A lot of thrillers take you from point A to point B very efficiently to the point of cliche. Some authors even churn out the same book dozens of times in this manner. The thing that keeps you coming back is the the taut writing, thrills and cool escapism. The strength of The Fifth Profession is that it starts with the standard thriller plot setup and then eschews that for a different plot entirely. It makes the entire story novel. See what I did there?
There are some annoying aspects to Morrell's novel. David has a habit of hammering certain points and descriptions at the reader, to the point I started assuming everyone had "karate" calloused hands. To some people this could be annoying and enough to throw the book against a wall - which I wouldn't be doing this since I read this on my iPad. To others the plotting and pacing will keep you entertained, as it did with me.(less)
Sometimes you read something that leaves you scratching your head. I think this is one of those books. Either that or I need to change shampoo.
Garth E...moreSometimes you read something that leaves you scratching your head. I think this is one of those books. Either that or I need to change shampoo.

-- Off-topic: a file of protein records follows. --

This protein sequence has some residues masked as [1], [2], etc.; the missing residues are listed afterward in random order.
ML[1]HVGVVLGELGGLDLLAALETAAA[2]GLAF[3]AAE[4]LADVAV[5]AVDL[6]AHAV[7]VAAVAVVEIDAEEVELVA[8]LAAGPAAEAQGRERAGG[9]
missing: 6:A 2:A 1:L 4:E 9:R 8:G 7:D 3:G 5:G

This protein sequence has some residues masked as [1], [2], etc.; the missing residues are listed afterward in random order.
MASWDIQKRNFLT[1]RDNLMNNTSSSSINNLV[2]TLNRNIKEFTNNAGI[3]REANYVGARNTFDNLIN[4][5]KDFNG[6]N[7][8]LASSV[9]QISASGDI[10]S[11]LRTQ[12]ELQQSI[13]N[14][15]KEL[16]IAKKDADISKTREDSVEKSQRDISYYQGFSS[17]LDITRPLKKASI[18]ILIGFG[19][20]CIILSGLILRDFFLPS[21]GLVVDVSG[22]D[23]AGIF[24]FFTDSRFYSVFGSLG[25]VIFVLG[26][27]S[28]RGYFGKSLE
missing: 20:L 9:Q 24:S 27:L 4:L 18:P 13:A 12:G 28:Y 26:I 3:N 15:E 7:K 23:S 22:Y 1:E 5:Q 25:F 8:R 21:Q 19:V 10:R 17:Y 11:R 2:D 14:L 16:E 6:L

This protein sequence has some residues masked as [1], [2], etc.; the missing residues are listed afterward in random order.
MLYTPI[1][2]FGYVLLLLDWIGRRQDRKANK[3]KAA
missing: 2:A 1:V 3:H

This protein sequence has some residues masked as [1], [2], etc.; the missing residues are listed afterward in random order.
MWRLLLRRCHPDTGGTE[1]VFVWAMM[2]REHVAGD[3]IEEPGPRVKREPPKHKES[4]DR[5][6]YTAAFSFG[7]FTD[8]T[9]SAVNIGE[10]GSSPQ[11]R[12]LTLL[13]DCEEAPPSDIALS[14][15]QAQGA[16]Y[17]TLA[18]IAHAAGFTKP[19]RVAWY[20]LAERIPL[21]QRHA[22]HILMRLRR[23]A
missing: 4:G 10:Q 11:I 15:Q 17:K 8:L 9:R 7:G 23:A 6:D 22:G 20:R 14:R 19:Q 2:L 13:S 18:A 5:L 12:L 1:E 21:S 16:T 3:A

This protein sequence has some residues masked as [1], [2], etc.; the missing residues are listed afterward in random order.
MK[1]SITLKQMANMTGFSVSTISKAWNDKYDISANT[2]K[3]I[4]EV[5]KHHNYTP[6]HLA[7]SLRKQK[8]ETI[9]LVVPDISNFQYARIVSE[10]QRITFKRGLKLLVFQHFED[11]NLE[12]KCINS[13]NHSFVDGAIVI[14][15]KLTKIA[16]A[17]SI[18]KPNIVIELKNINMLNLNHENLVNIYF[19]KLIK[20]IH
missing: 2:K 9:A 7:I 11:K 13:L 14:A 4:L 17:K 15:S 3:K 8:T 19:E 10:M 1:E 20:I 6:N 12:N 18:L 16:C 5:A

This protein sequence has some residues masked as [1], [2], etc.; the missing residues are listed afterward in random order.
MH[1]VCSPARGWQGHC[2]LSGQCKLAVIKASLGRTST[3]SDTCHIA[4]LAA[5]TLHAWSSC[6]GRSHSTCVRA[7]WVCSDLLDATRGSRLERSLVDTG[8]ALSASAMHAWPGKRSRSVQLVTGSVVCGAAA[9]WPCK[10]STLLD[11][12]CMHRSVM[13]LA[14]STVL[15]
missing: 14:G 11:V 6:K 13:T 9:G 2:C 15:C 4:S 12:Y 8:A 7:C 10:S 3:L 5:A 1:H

Garth Ennis' Hitman is an interesting tale, almost something you would expect from a different publishing house to DC Comics. Tommy Monaghan is a freelance hitman working in Gotham city when he is bitten by a demon and picks up the ability to hear people's thoughts, see through walls and wear sunglasses at night without looking like a douchebag. With his new abilities he makes the move into killing supercriminals. And since he works in Gotham, Tommy is soon confronting Batman. Well, Garth Ennis' version of Batman....
I'm a huge fan of Garth Ennis' work. He combines interesting story lines with humour and irreverence, simultaneously embracing and satirising whatever genre he is writing in. The Boys would have to be one of my favourite series, and Garth's run in Punisher Max is legendary. It is these two series that leave me scratching my head about Hitman. There are a lot of similarities between Hitman and Punisher, and the main character of Tommy bears no small resemblance to Butcher from The Boys. So for me, having read Punisher and The Boys first, Hitman feels like a pale imitation - despite coming first.
So despite this being at times confusing (a poetic demon who inhabits a human discusses stuff with himself... oookaaay...) and unpolished versions of the above mentioned series, I did enjoy reading about Tommy killing people in Gotham. (less)
You know, the people who only read the book after they've made a movie of it. I'm not quite as bad as th...moreMy name is Tyson and I am one of those people.